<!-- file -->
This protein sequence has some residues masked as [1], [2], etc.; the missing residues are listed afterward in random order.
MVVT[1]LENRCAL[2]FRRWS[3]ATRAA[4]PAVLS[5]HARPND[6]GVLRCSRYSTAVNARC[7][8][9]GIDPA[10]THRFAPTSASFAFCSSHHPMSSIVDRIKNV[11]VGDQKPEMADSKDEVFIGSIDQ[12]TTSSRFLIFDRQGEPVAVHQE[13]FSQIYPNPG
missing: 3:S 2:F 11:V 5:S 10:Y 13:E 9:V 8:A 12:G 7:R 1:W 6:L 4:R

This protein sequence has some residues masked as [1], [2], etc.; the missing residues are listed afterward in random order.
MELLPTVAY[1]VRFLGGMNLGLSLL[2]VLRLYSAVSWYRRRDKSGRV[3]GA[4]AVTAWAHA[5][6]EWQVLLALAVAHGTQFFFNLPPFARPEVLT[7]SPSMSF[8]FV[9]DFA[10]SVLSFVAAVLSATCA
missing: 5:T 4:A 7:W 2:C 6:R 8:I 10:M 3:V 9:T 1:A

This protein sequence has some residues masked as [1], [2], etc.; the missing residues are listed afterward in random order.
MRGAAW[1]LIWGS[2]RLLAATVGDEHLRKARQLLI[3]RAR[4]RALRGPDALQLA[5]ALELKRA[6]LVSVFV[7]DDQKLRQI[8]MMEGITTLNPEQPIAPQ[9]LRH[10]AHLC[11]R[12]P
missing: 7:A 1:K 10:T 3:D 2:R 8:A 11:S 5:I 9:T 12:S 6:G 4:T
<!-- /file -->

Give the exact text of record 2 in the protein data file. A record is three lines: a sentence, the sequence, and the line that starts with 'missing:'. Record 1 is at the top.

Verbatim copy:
This protein sequence has some residues masked as [1], [2], etc.; the missing residues are listed afterward in random order.
MELLPTVAY[1]VRFLGGMNLGLSLL[2]VLRLYSAVSWYRRRDKSGRV[3]GA[4]AVTAWAHA[5][6]EWQVLLALAVAHGTQFFFNLPPFARPEVLT[7]SPSMSF[8]FV[9]DFA[10]SVLSFVAAVLSATCA
missing: 5:T 4:A 7:W 2:C 6:R 8:I 10:M 3:V 9:T 1:A